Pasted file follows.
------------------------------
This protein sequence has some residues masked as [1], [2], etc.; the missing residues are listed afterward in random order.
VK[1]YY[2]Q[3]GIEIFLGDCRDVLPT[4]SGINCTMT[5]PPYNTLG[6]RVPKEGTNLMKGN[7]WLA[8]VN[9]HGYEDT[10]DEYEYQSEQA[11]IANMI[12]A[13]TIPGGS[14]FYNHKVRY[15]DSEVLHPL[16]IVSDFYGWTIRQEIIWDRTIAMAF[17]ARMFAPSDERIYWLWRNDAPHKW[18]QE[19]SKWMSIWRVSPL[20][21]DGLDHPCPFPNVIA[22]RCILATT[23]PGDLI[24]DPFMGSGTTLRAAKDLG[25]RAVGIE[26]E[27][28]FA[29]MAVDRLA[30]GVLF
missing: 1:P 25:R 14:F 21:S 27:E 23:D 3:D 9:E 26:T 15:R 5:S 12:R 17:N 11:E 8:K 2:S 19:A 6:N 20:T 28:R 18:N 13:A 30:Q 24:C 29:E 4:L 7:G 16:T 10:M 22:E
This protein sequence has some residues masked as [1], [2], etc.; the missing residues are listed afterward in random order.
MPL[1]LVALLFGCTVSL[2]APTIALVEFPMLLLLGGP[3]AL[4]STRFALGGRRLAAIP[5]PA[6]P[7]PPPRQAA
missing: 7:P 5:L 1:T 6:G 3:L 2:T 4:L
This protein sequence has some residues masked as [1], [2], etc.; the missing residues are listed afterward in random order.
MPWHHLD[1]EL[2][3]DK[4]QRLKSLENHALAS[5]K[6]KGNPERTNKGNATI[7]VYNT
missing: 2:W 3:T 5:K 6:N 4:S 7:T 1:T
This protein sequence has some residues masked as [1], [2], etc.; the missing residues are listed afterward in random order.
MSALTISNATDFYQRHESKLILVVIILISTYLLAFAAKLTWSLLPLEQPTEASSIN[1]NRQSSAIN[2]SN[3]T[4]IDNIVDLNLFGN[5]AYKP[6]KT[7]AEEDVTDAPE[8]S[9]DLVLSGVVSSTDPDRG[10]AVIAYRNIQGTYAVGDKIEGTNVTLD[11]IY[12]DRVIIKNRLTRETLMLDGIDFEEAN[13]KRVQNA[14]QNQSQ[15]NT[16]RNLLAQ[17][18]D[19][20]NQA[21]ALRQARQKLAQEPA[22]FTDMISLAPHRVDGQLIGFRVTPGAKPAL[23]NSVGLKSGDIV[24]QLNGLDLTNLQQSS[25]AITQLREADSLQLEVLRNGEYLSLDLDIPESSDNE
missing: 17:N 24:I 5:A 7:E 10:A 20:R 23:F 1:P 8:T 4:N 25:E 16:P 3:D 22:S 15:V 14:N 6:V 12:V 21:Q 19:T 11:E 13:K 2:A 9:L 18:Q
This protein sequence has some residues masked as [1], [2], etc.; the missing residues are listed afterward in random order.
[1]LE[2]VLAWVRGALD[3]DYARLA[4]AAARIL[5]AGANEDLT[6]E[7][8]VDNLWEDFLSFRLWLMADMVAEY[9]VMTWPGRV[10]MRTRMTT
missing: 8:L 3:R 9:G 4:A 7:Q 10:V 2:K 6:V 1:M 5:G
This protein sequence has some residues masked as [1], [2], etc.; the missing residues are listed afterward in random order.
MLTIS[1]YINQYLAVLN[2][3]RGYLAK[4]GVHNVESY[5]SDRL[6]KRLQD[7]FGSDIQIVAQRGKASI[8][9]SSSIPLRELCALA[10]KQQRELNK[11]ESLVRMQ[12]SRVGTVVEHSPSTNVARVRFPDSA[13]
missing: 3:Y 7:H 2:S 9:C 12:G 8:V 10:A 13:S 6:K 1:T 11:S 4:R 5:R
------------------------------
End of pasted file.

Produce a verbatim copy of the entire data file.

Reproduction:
This protein sequence has some residues masked as [1], [2], etc.; the missing residues are listed afterward in random order.
VK[1]YY[2]Q[3]GIEIFLGDCRDVLPT[4]SGINCTMT[5]PPYNTLG[6]RVPKEGTNLMKGN[7]WLA[8]VN[9]HGYEDT[10]DEYEYQSEQA[11]IANMI[12]A[13]TIPGGS[14]FYNHKVRY[15]DSEVLHPL[16]IVSDFYGWTIRQEIIWDRTIAMAF[17]ARMFAPSDERIYWLWRNDAPHKW[18]QE[19]SKWMSIWRVSPL[20][21]DGLDHPCPFPNVIA[22]RCILATT[23]PGDLI[24]DPFMGSGTTLRAAKDLG[25]RAVGIE[26]E[27][28]FA[29]MAVDRLA[30]GVLF
missing: 1:P 25:R 14:F 21:S 27:E 23:D 3:D 9:E 26:T 15:R 5:S 12:R 17:N 11:E 8:K 2:S 19:A 6:N 20:T 28:R 18:N 13:A 30:Q 24:C 29:E 4:L 7:G 16:T 10:M 22:E
This protein sequence has some residues masked as [1], [2], etc.; the missing residues are listed afterward in random order.
MPL[1]LVALLFGCTVSL[2]APTIALVEFPMLLLLGGP[3]AL[4]STRFALGGRRLAAIP[5]PA[6]P[7]PPPRQAA
missing: 7:P 5:L 1:T 6:G 3:L 2:T 4:L
This protein sequence has some residues masked as [1], [2], etc.; the missing residues are listed afterward in random order.
MPWHHLD[1]EL[2][3]DK[4]QRLKSLENHALAS[5]K[6]KGNPERTNKGNATI[7]VYNT
missing: 2:W 3:T 5:K 6:N 4:S 7:T 1:T
This protein sequence has some residues masked as [1], [2], etc.; the missing residues are listed afterward in random order.
MSALTISNATDFYQRHESKLILVVIILISTYLLAFAAKLTWSLLPLEQPTEASSIN[1]NRQSSAIN[2]SN[3]T[4]IDNIVDLNLFGN[5]AYKP[6]KT[7]AEEDVTDAPE[8]S[9]DLVLSGVVSSTDPDRG[10]AVIAYRNIQGTYAVGDKIEGTNVTLD[11]IY[12]DRVIIKNRLTRETLMLDGIDFEEAN[13]KRVQNA[14]QNQSQ[15]NT[16]RNLLAQ[17][18]D[19][20]NQA[21]ALRQARQKLAQEPA[22]FTDMISLAPHRVDGQLIGFRVTPGAKPAL[23]NSVGLKSGDIV[24]QLNGLDLTNLQQSS[25]AITQLREADSLQLEVLRNGEYLSLDLDIPESSDNE
missing: 17:N 24:I 5:A 7:E 10:A 20:R 23:F 1:P 8:T 4:N 25:E 16:P 3:D 22:S 15:V 14:N 6:V 12:V 21:Q 19:T 11:E 13:K 2:A 9:L 18:Q
This protein sequence has some residues masked as [1], [2], etc.; the missing residues are listed afterward in random order.
[1]LE[2]VLAWVRGALD[3]DYARLA[4]AAARIL[5]AGANEDLT[6]E[7][8]VDNLWEDFLSFRLWLMADMVAEY[9]VMTWPGRV[10]MRTRMTT
missing: 8:L 3:R 9:G 4:A 7:Q 10:V 2:K 6:V 1:M 5:G
This protein sequence has some residues masked as [1], [2], etc.; the missing residues are listed afterward in random order.
MLTIS[1]YINQYLAVLN[2][3]RGYLAK[4]GVHNVESY[5]SDRL[6]KRLQD[7]FGSDIQIVAQRGKASI[8][9]SSSIPLRELCALA[10]KQQRELNK[11]ESLVRMQ[12]SRVGTVVEHSPSTNVARVRFPDSA[13]
missing: 3:Y 7:H 2:S 9:C 12:G 8:V 10:A 13:S 6:K 1:T 11:S 4:R 5:R